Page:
On the CIA’s birthday, today’s #VeteranOfTheDay is Army Veteran Martin Gelb, who worked in the Office of Strategic Services during WWII.
Hailing from Brooklyn, New York, Martin Gelb enlisted the Army as a tool inspector on May 26, 1943, after attending the Eastern Signal Corps School in Fort Monmouth, New Jersey. He became part of the Office of Strategic Services (OSS), the precursor to the CIA, and worked in highly classified operations and communications. Gelb worked closely with William “Wild Bill” Donovan, the head of OSS from 1942 to 1945. “To him, rank was not important. He was down to earth. He spoke about our job helping the resistance,” Gelb said in a 2019 Boston Herald article. “I was given my orders every time at OSS headquarters. They never risked assigning me by radio.”
As an expert radio operator who knew Morse code and International Morse code, Gelb deployed to England to a radio group that kept in touch with resistance fighters. With most of Europe occupied by the Nazis, resistance groups were key in relaying information on Army operations and logistics to the Allies in England. While working with the radio group, Gelb also taught new recruits how to use American spy equipment.
During D-Day, Gelb landed with the Allied forces to support communications on the battlefield. He also worked in espionage, blowing up railways and blocking roadways with tree trunks to prevent German advances or retaliations. Gelb additionally served as a field officer, participating in missions to capture important enemy figures while continuing to relay secret messages to his superiors.
Gelb was in the Battle of the Bulge during the winter of 1944 and the liberation of Buchenwald concentration camp in April 1945. Following Germany’s surrender in May 1945, Gelb helped transport war criminals for trial in Nuremberg. He also assisted with the setup of the OSS office in Wiesbaden. After returning to the U.S, Gelb honorably discharged as a captain in January 1946.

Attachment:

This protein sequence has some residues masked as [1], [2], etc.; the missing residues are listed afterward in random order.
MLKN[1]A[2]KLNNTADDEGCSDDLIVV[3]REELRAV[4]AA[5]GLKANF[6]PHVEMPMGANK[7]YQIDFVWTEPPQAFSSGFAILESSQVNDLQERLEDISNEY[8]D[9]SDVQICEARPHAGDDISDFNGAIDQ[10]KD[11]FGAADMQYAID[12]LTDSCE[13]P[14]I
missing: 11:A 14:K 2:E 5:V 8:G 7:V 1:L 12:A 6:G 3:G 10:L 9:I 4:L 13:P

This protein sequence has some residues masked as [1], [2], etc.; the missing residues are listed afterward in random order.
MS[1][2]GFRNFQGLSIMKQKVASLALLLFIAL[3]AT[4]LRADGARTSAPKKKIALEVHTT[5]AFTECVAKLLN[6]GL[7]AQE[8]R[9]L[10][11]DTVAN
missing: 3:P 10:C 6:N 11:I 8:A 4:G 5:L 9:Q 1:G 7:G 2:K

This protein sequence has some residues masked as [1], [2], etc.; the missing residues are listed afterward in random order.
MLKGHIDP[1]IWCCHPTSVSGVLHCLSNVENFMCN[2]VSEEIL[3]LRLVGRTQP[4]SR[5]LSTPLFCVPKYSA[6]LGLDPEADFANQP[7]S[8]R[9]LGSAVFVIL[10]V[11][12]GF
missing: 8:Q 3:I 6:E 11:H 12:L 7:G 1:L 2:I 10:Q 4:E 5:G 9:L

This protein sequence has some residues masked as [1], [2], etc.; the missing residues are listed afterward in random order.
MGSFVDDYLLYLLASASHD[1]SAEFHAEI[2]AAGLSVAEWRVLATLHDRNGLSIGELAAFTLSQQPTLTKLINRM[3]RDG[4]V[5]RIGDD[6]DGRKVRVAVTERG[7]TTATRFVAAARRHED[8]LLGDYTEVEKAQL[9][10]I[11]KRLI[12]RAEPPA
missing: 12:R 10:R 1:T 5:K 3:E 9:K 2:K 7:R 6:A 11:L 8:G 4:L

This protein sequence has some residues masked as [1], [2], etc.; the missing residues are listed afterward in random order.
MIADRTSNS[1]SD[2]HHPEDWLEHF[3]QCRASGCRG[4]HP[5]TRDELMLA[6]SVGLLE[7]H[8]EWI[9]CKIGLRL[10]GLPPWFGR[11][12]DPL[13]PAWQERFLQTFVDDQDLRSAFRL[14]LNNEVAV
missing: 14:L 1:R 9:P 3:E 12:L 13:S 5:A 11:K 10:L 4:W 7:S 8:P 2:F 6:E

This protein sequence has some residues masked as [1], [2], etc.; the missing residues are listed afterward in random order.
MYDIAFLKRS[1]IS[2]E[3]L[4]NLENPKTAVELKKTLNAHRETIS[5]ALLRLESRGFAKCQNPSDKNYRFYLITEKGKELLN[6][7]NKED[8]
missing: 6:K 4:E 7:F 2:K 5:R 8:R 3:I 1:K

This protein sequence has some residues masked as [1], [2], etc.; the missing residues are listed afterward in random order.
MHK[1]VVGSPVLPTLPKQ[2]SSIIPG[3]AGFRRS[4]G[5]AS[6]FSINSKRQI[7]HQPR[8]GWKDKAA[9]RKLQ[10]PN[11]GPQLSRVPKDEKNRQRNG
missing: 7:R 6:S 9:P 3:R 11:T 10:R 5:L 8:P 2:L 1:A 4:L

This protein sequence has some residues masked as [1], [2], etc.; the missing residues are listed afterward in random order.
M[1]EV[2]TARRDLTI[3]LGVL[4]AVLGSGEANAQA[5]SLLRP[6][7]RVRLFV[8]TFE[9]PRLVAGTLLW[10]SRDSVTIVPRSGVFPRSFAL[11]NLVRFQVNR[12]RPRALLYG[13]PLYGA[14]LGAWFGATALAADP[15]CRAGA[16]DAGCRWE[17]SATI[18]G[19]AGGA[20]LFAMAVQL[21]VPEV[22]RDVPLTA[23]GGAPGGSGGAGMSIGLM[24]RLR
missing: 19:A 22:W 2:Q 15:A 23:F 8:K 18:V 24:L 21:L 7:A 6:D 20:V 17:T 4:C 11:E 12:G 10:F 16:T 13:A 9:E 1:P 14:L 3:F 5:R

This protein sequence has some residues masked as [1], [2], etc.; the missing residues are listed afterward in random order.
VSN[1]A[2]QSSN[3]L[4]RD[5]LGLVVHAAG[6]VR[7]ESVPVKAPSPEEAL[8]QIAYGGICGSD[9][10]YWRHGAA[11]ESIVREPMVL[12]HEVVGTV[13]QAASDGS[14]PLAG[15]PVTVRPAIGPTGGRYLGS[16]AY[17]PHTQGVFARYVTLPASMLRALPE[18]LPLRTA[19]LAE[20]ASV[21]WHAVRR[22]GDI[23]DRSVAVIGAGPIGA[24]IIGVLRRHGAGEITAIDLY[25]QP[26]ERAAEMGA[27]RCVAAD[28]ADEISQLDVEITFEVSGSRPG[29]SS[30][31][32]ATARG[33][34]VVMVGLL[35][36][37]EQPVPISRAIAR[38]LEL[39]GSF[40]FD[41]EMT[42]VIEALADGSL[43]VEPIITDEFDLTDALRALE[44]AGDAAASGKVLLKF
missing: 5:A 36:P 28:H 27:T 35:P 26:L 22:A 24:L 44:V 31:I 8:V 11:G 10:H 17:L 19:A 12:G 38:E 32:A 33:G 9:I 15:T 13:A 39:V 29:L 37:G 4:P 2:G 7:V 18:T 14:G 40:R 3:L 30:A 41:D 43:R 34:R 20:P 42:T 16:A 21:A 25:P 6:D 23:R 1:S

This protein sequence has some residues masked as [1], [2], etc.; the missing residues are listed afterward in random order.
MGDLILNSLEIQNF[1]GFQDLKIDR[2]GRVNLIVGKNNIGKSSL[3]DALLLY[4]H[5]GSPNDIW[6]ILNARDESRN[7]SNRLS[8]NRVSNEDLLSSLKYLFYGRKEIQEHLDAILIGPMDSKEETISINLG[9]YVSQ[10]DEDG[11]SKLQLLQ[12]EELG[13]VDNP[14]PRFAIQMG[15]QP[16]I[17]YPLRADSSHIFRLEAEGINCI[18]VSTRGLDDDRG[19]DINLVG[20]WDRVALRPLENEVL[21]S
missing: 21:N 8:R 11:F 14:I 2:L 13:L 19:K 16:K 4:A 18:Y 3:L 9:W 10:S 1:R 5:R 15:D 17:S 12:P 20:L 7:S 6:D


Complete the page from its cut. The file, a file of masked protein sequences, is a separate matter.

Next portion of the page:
After his service, Gelb worked in a phone company and wrote computer programs. Because OSS work was classified, Gelb could not discuss his wartime service with his friends and family. In 2008, OSS records were declassified, and Gelb gradually began to share his wartime experiences. On June 25, 2018, he received a Congressional Gold Medal for his work with the OSS. Gelb is one of less than 100 members of the OSS still living today.
“I love the country we have, and I don’t care what anybody says, this is one great country,” Gelb stated at his medal presentation ceremony. “It called upon me and guys like me to perform a task, and we did the best we could.”
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Veterans History Project
This #VeteranOfTheDay profile was created with interviews submitted to the Veterans History Project. The project collects, preserves, and makes accessible the personal accounts of American war Veterans so that future generations may hear directly from Veterans and better understand the realities of war. Find out more at http://www.loc.gov/vets/.
Writer: Sarah Concepcion
Editor: Katherine Berman, Julia Pack
Fact checker: Carl Wessln
Graphic artist: Philip Levine